|Organisation :||Waterford County Museum|
|Article Title :||The Ardmore Journal|
|Page Title :||Rectors Of St. Paul's Ardmore|
|Page Number :||14|
|Publication Date :||08 February 2011|
|Expiry Date :||Never Expires|
Information on the Church of Ireland clergy of Ardmore is given by Rennison (Ref. 1.) from 1450 up to his own time in 1920. Unfortunately the book only gives the names and dates of incumbents and curates. This article tries to fill in some of the more interesting facts of each pastorate from the time the present church of St. Paul's was built, and of course gives details of the rectors who succeeded Mr. Rennison. Assistance was provided by a number of people in compiling this article including Ms Louisa Rennison, Rev. Desmond Warren and the present Rector in Youghal Rev. Sir .Dickon Durand. This is gratefully acknowledged.
Rev. John Bourke Wallace was the last rector of the cathedral church of Ardmore and the first rector of the new church of St. Paul's erected in 1838, In 1824 RYLAND (Ref. 2.) had this to say about Ardmore "The church near the round tower is now almost entirely gone into decay) a part of the chancel only being kept in repair and used for divine worship". The illustration In this article was drawn about 1822 and shows only the east end (chancel) of the church as roofed. The campaign for a new church got under way shortly after the appointment of J.B. Wallace as rector. It is recorded in the Ardmore vestry book (Ref. 3.) that a meeting was held in the church on Monday 20th July, 1829 "for the purpose of taking into consideration the repair of said church and also if deemed necessary to memorial the Board of First Fruits for a grant to erect a new one on another site".
These two tasks - repairing the old church and building the new church, occupied much of J.B. Wallace's time during his first decade as rector culminating on 15th September, 1841 when the present Church at Ardmore dedicated to St. Paul was consecrated. An account of these events is given by Lincoln (Ref. 4).
John Bourke Wallace was also the last rector of Ardmore to have a curate. One of the last curates was Rev Arthur Travers Borroughs who died In 1864 and is buried in the grounds of St. Paul's.
Canon Thomas Robert Rothwell, Rector of Ardmore 1871 - 1914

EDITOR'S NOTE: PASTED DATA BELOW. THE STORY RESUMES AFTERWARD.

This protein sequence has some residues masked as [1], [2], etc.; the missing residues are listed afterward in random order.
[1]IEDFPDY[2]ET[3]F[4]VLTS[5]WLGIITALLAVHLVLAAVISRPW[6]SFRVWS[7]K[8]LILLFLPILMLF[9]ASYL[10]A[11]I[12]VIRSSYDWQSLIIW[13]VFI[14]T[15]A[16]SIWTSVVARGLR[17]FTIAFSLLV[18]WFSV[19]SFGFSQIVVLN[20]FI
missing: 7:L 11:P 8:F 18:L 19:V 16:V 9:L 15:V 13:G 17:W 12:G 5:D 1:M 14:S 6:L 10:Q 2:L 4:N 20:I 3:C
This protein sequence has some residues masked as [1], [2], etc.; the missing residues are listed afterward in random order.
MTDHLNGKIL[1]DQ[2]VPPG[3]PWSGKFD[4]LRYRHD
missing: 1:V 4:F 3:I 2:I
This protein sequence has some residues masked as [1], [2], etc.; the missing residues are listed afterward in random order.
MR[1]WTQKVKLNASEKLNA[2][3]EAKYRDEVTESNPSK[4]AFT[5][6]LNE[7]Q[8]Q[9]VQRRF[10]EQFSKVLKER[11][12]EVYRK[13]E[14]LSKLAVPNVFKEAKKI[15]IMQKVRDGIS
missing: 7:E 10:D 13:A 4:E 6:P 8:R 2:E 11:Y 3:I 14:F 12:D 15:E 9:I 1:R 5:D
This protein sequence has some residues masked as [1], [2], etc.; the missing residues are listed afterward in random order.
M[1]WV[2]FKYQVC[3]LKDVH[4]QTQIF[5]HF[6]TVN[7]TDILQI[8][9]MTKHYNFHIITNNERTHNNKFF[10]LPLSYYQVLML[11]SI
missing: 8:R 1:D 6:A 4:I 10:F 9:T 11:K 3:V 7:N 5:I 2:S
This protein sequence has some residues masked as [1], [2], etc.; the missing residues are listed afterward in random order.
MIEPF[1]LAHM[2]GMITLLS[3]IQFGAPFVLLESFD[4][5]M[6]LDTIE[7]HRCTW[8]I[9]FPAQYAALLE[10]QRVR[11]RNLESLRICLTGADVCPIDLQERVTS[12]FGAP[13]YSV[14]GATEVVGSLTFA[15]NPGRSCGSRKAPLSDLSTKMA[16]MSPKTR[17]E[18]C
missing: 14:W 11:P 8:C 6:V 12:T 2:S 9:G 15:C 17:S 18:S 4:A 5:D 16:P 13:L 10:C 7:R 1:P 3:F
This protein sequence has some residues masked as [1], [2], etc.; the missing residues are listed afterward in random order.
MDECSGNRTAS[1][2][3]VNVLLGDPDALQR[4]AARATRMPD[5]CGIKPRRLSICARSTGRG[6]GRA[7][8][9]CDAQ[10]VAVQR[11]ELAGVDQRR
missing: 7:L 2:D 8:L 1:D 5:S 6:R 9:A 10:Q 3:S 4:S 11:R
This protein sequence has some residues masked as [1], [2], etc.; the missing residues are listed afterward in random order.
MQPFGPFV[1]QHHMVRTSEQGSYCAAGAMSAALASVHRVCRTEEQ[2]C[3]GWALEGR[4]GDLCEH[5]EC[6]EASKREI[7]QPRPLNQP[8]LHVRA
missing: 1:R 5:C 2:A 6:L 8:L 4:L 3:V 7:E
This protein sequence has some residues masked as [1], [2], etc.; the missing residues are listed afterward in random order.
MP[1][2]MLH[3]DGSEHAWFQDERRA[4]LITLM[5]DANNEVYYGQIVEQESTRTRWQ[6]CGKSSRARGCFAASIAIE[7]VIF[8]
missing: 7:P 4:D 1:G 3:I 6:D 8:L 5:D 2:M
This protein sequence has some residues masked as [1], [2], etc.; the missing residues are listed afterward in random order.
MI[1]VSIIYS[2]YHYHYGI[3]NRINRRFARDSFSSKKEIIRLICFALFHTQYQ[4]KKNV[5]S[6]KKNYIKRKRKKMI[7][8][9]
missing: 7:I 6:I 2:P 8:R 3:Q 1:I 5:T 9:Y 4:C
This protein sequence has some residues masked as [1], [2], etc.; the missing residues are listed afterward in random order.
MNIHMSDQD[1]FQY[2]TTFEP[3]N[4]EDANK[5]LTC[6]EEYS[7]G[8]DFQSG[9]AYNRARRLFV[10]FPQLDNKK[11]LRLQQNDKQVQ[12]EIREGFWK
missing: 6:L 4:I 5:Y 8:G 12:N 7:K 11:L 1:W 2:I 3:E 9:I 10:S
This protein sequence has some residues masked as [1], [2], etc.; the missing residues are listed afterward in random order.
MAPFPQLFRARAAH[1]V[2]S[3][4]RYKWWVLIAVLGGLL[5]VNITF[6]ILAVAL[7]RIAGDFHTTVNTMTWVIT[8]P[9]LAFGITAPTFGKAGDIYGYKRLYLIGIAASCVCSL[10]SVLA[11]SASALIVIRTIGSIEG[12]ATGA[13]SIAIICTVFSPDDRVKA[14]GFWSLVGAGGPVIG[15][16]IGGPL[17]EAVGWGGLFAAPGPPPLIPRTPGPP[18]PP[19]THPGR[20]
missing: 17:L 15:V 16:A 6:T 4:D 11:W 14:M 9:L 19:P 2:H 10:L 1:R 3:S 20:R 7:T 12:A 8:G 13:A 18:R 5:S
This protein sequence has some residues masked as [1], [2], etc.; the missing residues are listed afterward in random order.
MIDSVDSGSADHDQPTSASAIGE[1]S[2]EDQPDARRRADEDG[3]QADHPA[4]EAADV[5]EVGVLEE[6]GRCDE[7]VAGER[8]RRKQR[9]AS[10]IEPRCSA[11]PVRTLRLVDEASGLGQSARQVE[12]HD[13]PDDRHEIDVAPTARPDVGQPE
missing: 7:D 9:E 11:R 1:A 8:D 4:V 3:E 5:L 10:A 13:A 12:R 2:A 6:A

Canon Rothwell was rector of Ardmore for 43 years, one more than his predecessor, and during his pastorate great changes took place in the parish structure. Up to this time the parish was known as the Parish of Ardmore and Ballymacart. In 1885 on the death of Rev. Richard Woods Vicar, Grange was united with Ardmore. In 1910 Clashmore was added to form the Ardmore Union.
Canon Rothwell's first wife Anabella Sophia died in 1897. Her husband and children erected a plaque to her memory in St. Paul's Church where 'she conducted for 25 years to the praise of God, the musical portion of the service in this Church'.
Canon Rothwell remarried, his second wife Mary Lilian was a school friend of his daughter Ellen. The Canon retired as rector of Ardmore in 1914 and the family moved from the rectory to the house on the New Line/Top Road now owned by writer Molly Keane. Canon Rothwell died in 1915 and was buried in ArdmoreGraveyard. His wife Mary Lilian died in Waterford in 1963 aged 92 and was buried in Ardmore beside him.
An interesting story of Canon Rothwell's time relates to the Ardmore Chalice. The Ardmore Silver Chalice is 73 inches high by 31 inches diameter and was presented to the Parish of Ardmore by the Bishop of the Diocese Rev. Dr. Thomas Mills in 1726. Bishop Mills also added the slate roof to An Beannachan, St. Declan's oratory in 1716. The Chalice was lost in the rectorship of J.B. Wallace and from 1855 a silver plated chalice was used instead. No record exists as to how the Chalice disappeared. In 1899 the Ardmore Chalice reappeared in a London sale at Sothebys, and was purchased by Robert Day of Cork for £17. Canon Rothwell collected the money locally and from the Bishop, to buy back the Chalice. Day (Ref. 5) in his account of this states "I have now owing to the laudable exertions of the Rev. Canon Rothwell the pleasure of seeing the Chalice restored to its old home at Ardmore".